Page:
Nursing home

A statement from the Association for Professionals in Infection Control and Epidemiology (APIC) on “Lessons Learned During the Pandemic Can Help Improve Care in Nursing Homes,” was released by the Office of Inspector General (OIG) at the Department of Health and Human Services.

The nation’s infection preventionists agree with the findings of the new report from the U.S. Department of Health and Human Services Office of Inspector General that the U.S. needs to take drastic steps to better protect our seniors from potentially deadly infections in nursing homes.

As the report highlights, the pandemic exposed dangerous conditions that led to more than 1,300 nursing homes reaching unacceptably high COVID-19 infection rates of 75 percent or more. The problems were especially acute at for-profit nursing homes, and among Black, Hispanic, and Asian American nursing home residents.

This is the third report produced by the OIG about the devastating effects of the COVID-19 pandemic on nursing homes without adequate solutions proposed by the Centers for Medicare & Medicaid Services. As an organization committed to infection prevention and control, APIC is disappointed by CMS’s inadequate response to the recommendations.

APIC strongly recommends:

• Infection Prevention Staffing – Each nursing home should be required to have at least one dedicated, full-time, certified infection preventionist on staff. Currently, the designated role of infection preventionist often falls to staff who are already overburdened with critical roles such as director or assistant director of nursing. They may have no interest and minimal infection prevention training. This lack of infection prevention and control support leaves residents vulnerable to fatal, healthcare-associated infections (HAIs).

• The Centers for Medicare & Medicaid Services (CMS) Surveyor Workforce – The federal inspectors of the long-term care industry should be adequately funded, and the surveyors themselves properly trained. Many current CMS surveyors lack official training and expertise in infection prevention and control (IPC). Surveyors should be equipped with basic IPC content knowledge to ensure that facilities adhere to evidence-based practices and their own IPC plans.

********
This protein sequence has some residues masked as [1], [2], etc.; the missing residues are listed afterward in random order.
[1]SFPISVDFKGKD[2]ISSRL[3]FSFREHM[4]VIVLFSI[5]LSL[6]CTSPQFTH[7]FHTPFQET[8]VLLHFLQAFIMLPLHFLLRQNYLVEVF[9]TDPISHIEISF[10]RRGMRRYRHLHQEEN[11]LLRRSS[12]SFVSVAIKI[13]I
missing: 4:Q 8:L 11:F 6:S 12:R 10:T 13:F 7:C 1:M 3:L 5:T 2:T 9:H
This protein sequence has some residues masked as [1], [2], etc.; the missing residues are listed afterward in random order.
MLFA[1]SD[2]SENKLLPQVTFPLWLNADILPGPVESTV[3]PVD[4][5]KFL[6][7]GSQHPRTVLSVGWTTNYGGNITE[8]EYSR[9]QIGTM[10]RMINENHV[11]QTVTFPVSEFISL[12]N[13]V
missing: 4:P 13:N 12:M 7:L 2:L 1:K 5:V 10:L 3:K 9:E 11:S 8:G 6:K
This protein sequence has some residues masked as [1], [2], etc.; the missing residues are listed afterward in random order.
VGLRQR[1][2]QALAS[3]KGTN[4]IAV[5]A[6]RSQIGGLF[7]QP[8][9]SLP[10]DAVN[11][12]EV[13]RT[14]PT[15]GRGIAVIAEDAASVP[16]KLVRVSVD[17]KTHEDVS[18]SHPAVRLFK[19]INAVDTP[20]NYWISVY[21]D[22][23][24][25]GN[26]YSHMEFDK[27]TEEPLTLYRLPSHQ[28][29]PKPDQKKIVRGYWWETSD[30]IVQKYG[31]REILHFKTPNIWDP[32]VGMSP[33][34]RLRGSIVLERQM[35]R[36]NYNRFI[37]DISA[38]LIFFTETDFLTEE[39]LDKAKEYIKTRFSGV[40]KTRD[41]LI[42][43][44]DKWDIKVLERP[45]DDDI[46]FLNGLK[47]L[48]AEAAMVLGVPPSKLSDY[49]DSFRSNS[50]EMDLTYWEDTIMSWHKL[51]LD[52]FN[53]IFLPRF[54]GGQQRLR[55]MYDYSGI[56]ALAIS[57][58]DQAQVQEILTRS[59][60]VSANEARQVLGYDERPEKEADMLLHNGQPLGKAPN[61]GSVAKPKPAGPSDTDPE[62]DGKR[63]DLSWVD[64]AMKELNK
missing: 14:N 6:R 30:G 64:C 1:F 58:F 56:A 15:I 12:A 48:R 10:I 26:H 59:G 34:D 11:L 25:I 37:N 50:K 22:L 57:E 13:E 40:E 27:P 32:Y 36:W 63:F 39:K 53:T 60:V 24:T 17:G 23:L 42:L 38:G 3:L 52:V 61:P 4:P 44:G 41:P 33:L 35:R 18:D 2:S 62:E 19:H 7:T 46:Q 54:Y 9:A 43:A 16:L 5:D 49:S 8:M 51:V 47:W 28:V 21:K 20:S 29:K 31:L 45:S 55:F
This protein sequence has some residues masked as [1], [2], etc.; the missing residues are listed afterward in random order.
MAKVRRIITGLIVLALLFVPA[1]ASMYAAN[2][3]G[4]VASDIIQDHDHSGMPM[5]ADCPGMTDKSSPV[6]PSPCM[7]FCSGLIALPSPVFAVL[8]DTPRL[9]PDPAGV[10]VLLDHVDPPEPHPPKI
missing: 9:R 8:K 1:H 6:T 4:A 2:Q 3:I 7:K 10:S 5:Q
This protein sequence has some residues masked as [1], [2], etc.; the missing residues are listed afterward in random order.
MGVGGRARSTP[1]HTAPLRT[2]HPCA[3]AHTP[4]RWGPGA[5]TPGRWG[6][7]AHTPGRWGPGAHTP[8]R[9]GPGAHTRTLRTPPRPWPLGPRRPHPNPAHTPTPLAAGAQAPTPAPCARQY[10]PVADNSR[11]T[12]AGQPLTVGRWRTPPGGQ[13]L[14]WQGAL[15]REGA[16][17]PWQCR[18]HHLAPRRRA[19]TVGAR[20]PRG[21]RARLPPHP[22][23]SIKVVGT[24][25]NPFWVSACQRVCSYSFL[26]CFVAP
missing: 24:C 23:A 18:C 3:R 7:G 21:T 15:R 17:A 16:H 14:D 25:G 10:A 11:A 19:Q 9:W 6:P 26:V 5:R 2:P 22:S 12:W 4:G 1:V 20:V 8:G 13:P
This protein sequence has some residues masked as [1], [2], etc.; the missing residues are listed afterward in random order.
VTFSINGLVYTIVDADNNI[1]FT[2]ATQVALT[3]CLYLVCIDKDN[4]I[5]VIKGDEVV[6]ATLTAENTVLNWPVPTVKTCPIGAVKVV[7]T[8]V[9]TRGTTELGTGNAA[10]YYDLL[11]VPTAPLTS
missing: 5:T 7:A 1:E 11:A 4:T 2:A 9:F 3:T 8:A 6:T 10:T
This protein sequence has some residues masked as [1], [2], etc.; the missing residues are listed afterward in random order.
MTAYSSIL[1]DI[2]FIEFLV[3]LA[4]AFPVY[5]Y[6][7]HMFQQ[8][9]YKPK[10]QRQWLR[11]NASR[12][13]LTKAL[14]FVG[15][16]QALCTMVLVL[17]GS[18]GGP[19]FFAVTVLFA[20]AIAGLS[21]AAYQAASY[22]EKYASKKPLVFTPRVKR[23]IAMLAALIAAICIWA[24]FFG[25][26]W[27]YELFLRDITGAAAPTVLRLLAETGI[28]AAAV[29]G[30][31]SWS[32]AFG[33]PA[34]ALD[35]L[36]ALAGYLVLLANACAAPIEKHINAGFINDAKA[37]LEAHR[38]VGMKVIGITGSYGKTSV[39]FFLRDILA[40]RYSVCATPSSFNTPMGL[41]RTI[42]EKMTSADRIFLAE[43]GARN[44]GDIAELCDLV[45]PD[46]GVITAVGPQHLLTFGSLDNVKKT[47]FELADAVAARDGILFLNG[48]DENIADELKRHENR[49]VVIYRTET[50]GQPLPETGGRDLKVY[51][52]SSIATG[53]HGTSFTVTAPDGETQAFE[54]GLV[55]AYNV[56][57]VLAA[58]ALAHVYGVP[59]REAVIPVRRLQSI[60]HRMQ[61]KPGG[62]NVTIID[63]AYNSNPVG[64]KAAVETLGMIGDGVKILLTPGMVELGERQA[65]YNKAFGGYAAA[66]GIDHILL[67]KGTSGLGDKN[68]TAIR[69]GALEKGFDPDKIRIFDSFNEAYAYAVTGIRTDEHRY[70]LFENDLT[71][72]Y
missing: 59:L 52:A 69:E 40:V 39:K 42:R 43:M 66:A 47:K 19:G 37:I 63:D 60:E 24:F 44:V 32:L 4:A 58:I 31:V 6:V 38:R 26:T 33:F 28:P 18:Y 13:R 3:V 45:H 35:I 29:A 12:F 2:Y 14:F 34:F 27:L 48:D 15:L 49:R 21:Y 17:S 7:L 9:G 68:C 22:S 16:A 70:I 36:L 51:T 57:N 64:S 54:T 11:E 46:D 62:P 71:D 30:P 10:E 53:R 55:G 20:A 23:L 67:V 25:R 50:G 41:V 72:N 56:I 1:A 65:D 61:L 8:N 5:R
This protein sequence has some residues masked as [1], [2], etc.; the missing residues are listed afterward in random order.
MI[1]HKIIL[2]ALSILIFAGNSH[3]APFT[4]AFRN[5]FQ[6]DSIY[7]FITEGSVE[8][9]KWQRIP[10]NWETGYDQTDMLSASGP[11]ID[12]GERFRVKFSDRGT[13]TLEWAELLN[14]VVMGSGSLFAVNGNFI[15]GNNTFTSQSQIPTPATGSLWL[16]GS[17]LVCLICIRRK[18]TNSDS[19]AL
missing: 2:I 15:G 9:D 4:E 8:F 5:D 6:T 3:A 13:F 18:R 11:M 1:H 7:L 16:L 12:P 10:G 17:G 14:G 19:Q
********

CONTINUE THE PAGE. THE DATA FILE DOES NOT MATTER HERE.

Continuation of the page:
• HAI Surveillance – Long-term care facilities should be required to have systems in place to track HAIs. Currently, nursing homes are not required to report HAIs to CDC’s tracking system, the National Healthcare Safety Network (NHSN). To adequately prevent and control infections that severely impact elderly Americans, long-term care facilities must be required to use NHSN to track and monitor HAIs and other IPC metrics in order to address and improve gaps in prevention processes.

Numerous reports by the United States Health and Human Services (HHS) and the Government Accountability Office all point to the need to improve infection prevention and control staffing, infrastructure, and surveillance in nursing homes.  It is time for action and APIC stands ready to work with HHS, Congress, state health authorities, and other advocates to ensure that we not only learn from the pandemic but also act to protect our most vulnerable communities from being adversely affected in the future.